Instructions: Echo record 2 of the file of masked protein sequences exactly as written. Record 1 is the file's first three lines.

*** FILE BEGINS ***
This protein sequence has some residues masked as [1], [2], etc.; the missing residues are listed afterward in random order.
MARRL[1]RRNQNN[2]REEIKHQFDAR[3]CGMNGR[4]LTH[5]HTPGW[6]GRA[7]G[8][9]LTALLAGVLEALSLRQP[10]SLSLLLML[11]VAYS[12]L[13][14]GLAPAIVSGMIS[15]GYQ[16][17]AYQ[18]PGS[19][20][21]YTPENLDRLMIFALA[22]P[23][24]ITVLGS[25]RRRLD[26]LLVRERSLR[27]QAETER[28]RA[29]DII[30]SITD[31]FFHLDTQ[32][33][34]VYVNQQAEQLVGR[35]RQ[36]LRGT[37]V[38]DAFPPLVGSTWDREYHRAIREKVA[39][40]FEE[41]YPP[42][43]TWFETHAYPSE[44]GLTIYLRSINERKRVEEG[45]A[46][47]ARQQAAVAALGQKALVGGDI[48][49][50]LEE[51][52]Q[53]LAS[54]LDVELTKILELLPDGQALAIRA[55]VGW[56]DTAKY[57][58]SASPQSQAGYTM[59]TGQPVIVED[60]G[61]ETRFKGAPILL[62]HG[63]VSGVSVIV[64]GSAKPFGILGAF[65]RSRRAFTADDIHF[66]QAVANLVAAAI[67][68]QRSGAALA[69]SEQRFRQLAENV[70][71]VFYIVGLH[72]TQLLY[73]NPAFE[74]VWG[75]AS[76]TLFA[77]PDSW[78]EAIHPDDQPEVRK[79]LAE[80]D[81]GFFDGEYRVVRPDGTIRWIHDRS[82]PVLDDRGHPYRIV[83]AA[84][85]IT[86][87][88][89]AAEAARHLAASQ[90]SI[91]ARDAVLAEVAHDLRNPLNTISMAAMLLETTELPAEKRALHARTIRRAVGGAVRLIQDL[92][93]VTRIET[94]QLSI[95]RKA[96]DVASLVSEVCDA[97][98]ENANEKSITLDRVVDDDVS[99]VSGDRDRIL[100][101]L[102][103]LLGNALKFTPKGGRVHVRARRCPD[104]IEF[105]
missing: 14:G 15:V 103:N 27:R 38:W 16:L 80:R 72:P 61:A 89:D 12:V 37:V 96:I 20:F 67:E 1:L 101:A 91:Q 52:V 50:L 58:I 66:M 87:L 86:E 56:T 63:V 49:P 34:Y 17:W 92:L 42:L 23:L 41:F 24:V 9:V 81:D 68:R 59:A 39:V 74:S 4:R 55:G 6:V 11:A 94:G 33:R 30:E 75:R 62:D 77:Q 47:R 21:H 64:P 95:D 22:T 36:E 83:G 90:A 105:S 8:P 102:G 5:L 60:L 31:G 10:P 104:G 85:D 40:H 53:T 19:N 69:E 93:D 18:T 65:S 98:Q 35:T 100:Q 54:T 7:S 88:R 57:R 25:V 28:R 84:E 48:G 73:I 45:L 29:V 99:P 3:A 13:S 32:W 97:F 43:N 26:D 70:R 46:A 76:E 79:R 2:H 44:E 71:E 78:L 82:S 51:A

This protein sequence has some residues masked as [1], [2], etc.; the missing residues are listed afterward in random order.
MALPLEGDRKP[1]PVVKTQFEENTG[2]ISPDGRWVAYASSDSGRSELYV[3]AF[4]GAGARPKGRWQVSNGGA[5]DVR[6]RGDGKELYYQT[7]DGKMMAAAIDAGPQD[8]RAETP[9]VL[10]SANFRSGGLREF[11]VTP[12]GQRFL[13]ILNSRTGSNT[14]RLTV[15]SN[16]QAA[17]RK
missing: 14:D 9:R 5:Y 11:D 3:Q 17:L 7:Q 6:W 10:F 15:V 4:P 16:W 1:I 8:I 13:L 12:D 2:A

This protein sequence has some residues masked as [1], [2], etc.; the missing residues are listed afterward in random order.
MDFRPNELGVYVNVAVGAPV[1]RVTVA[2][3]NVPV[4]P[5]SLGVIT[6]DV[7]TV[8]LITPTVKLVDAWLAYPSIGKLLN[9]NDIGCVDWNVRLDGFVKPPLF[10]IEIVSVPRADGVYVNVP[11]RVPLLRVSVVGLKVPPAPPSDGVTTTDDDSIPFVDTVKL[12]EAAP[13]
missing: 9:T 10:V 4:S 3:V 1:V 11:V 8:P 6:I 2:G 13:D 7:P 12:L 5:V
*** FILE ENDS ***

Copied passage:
This protein sequence has some residues masked as [1], [2], etc.; the missing residues are listed afterward in random order.
MALPLEGDRKP[1]PVVKTQFEENTG[2]ISPDGRWVAYASSDSGRSELYV[3]AF[4]GAGARPKGRWQVSNGGA[5]DVR[6]RGDGKELYYQT[7]DGKMMAAAIDAGPQD[8]RAETP[9]VL[10]SANFRSGGLREF[11]VTP[12]GQRFL[13]ILNSRTGSNT[14]RLTV[15]SN[16]QAA[17]RK
missing: 14:D 9:R 5:Y 11:D 3:Q 17:L 7:Q 6:W 10:F 15:V 4:P 16:W 1:I 8:I 13:L 12:D 2:A